One of the most serious, privately campaigned British offshore race boats will be on the start line of the Transatlantic Race 2019 when the fleet sets sail from Newport, R.I., bound for Cowes, Isle of Wight, United Kingdom, on Tuesday, June 25.
Despite only being three years old, Giles Redpath’sPata Negrahas already completed two Atlantic laps. Last year alone she competed in the Newport Bermuda Race and the Atlantic Anniversary Regatta to Hamburg, Germany, which celebrated the 150th anniversary of the German yacht club Norddeutscher Regatta Verein. The 46-footer then went on to win the Royal Ocean Racing Club’s grueling Sevenstar Round Britain and Ireland Race before returning westbound in the RORC Transatlantic Race.
Ninety days from today—on Tuesday, June 25—a fleet of 20-plus yachts is scheduled to depart from Newport, R.I., and head eastwards across “the Pond” in the Transatlantic Race 2019. The reasons for competing are unique to each sailor, but often range from a personal challenge to simply wanting to sail an ocean race.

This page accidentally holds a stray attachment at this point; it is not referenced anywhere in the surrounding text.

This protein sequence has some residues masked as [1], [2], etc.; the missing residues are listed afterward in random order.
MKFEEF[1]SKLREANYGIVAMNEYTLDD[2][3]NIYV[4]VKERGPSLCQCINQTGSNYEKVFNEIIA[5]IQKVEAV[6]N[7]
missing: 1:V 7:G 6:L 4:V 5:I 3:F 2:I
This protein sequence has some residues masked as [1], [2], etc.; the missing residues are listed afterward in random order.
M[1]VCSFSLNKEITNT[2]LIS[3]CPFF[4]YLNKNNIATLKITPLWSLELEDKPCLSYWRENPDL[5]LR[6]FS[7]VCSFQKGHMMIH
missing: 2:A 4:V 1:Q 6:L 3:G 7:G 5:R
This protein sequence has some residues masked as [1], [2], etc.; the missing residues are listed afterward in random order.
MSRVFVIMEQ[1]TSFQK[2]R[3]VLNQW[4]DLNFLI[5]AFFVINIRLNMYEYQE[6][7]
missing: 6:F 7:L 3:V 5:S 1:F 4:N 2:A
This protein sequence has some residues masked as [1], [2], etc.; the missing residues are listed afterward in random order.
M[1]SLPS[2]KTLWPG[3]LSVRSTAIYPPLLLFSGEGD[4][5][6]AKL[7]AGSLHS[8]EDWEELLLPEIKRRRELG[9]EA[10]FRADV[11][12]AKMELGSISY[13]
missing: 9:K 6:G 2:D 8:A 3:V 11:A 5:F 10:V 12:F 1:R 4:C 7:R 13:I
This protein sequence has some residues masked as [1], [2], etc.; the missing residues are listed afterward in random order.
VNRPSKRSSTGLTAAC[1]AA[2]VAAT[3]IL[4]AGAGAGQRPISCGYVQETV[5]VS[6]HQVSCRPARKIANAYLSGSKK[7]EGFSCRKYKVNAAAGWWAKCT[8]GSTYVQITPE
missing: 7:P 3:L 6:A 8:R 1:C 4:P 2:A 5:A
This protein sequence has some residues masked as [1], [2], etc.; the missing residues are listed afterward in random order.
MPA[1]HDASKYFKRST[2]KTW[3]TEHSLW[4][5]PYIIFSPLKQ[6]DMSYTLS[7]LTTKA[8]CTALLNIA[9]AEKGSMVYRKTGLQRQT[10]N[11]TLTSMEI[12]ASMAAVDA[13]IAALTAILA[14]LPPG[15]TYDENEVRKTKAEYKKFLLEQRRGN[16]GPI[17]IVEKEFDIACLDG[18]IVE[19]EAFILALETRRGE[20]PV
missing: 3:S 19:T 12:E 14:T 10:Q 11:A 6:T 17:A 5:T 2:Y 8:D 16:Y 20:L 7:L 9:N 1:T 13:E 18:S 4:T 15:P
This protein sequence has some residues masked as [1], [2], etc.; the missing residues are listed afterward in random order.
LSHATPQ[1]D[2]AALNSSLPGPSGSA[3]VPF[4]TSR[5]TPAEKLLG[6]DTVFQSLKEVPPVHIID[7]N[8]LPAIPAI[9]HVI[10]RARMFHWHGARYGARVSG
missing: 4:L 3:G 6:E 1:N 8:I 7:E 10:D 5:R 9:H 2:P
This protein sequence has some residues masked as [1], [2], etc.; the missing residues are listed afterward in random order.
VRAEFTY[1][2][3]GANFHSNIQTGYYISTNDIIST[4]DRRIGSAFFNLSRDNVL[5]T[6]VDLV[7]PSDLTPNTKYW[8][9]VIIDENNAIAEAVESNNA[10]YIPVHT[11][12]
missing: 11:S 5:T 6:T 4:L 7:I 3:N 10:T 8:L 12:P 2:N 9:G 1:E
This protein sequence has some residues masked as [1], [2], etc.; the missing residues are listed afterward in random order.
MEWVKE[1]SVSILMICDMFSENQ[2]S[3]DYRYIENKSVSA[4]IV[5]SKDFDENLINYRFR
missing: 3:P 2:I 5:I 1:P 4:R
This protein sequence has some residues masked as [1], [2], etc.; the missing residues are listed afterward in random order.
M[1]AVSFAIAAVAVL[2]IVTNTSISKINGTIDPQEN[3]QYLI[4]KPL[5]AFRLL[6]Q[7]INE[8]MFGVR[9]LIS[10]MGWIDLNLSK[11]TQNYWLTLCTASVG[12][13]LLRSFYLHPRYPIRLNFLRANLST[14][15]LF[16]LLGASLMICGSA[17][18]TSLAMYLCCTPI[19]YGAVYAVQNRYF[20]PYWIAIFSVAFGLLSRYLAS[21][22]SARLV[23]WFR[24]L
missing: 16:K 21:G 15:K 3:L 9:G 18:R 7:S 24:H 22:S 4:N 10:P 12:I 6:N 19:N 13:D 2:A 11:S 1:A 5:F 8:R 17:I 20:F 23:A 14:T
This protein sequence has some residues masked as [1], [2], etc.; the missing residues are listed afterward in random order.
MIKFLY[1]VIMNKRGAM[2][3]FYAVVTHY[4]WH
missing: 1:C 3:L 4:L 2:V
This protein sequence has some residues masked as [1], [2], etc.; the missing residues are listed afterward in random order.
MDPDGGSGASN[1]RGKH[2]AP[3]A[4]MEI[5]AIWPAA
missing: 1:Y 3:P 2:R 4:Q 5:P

Among the fleet will be a handful of classic ocean racing yachts. A classic yacht stands the test of time by being a leading design of its day and still successful decades later. Retired architect Hiroshi Nakajima (Stamford, Conn.) will be at the helm of one such yacht, Hiro Maru.
The Transatlantic Race 2019 is organized jointly by the Royal Yacht Squadron, New York Yacht Club, Royal Ocean Racing Club and Storm Trysail Club. The race is a direct descendant of the first great transatlantic ocean race, which started from New York Harbor on December 11, 1866. The 2019 edition will be the 31st transatlantic race organized by the New York Yacht Club, and it remains one of the sport’s most enticing challenges.